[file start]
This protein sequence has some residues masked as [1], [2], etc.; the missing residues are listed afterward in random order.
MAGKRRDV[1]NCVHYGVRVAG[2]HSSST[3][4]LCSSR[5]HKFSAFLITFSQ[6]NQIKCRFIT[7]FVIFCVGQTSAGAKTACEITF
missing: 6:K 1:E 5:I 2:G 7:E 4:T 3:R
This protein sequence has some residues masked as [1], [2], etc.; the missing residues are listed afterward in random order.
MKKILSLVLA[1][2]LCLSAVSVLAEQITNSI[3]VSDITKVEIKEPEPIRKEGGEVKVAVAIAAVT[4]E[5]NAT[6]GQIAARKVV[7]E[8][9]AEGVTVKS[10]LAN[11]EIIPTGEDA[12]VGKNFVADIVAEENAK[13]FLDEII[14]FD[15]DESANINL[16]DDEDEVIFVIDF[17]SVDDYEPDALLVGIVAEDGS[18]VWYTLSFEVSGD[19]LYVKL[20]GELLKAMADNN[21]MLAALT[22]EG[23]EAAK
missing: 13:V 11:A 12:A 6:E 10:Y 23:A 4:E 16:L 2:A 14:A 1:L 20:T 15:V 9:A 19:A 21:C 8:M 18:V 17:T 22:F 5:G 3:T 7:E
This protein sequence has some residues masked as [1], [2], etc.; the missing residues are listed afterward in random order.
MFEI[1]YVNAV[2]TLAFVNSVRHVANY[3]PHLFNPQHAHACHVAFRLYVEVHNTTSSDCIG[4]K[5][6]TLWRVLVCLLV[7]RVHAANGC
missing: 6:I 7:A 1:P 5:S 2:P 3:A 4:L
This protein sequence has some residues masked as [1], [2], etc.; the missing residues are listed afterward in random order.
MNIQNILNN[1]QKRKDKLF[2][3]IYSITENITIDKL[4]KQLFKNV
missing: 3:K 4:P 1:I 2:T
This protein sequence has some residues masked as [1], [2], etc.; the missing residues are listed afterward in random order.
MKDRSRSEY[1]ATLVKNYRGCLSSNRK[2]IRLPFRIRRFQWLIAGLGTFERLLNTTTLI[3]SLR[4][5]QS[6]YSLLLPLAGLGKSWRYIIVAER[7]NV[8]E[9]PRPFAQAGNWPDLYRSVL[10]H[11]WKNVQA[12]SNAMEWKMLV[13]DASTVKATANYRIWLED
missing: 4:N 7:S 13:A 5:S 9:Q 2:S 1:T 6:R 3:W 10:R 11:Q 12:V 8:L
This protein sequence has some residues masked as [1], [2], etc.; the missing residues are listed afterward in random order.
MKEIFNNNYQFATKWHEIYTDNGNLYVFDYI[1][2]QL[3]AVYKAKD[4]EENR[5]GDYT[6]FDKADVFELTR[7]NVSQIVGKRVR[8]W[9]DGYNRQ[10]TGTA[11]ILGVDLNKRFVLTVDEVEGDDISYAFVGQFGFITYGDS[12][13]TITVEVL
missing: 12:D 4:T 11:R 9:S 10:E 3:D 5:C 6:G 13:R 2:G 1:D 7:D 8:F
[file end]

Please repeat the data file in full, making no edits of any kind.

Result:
This protein sequence has some residues masked as [1], [2], etc.; the missing residues are listed afterward in random order.
MAGKRRDV[1]NCVHYGVRVAG[2]HSSST[3][4]LCSSR[5]HKFSAFLITFSQ[6]NQIKCRFIT[7]FVIFCVGQTSAGAKTACEITF
missing: 6:K 1:E 5:I 2:G 7:E 4:T 3:R
This protein sequence has some residues masked as [1], [2], etc.; the missing residues are listed afterward in random order.
MKKILSLVLA[1][2]LCLSAVSVLAEQITNSI[3]VSDITKVEIKEPEPIRKEGGEVKVAVAIAAVT[4]E[5]NAT[6]GQIAARKVV[7]E[8][9]AEGVTVKS[10]LAN[11]EIIPTGEDA[12]VGKNFVADIVAEENAK[13]FLDEII[14]FD[15]DESANINL[16]DDEDEVIFVIDF[17]SVDDYEPDALLVGIVAEDGS[18]VWYTLSFEVSGD[19]LYVKL[20]GELLKAMADNN[21]MLAALT[22]EG[23]EAAK
missing: 13:V 11:A 12:A 6:E 10:Y 23:A 4:E 16:L 2:A 14:A 1:L 20:T 15:V 9:A 19:A 21:C 8:M 18:V 17:T 22:F 5:G 3:T 7:E
This protein sequence has some residues masked as [1], [2], etc.; the missing residues are listed afterward in random order.
MFEI[1]YVNAV[2]TLAFVNSVRHVANY[3]PHLFNPQHAHACHVAFRLYVEVHNTTSSDCIG[4]K[5][6]TLWRVLVCLLV[7]RVHAANGC
missing: 6:I 7:A 1:P 5:S 2:P 3:A 4:L
This protein sequence has some residues masked as [1], [2], etc.; the missing residues are listed afterward in random order.
MNIQNILNN[1]QKRKDKLF[2][3]IYSITENITIDKL[4]KQLFKNV
missing: 3:K 4:P 1:I 2:T
This protein sequence has some residues masked as [1], [2], etc.; the missing residues are listed afterward in random order.
MKDRSRSEY[1]ATLVKNYRGCLSSNRK[2]IRLPFRIRRFQWLIAGLGTFERLLNTTTLI[3]SLR[4][5]QS[6]YSLLLPLAGLGKSWRYIIVAER[7]NV[8]E[9]PRPFAQAGNWPDLYRSVL[10]H[11]WKNVQA[12]SNAMEWKMLV[13]DASTVKATANYRIWLED
missing: 4:N 7:S 13:A 5:S 9:Q 2:S 1:T 6:R 3:W 10:R 11:Q 12:V 8:L
This protein sequence has some residues masked as [1], [2], etc.; the missing residues are listed afterward in random order.
MKEIFNNNYQFATKWHEIYTDNGNLYVFDYI[1][2]QL[3]AVYKAKD[4]EENR[5]GDYT[6]FDKADVFELTR[7]NVSQIVGKRVR[8]W[9]DGYNRQ[10]TGTA[11]ILGVDLNKRFVLTVDEVEGDDISYAFVGQFGFITYGDS[12][13]TITVEVL
missing: 12:D 4:T 11:R 9:S 10:E 3:D 5:C 6:G 13:R 2:G 1:D 7:D 8:F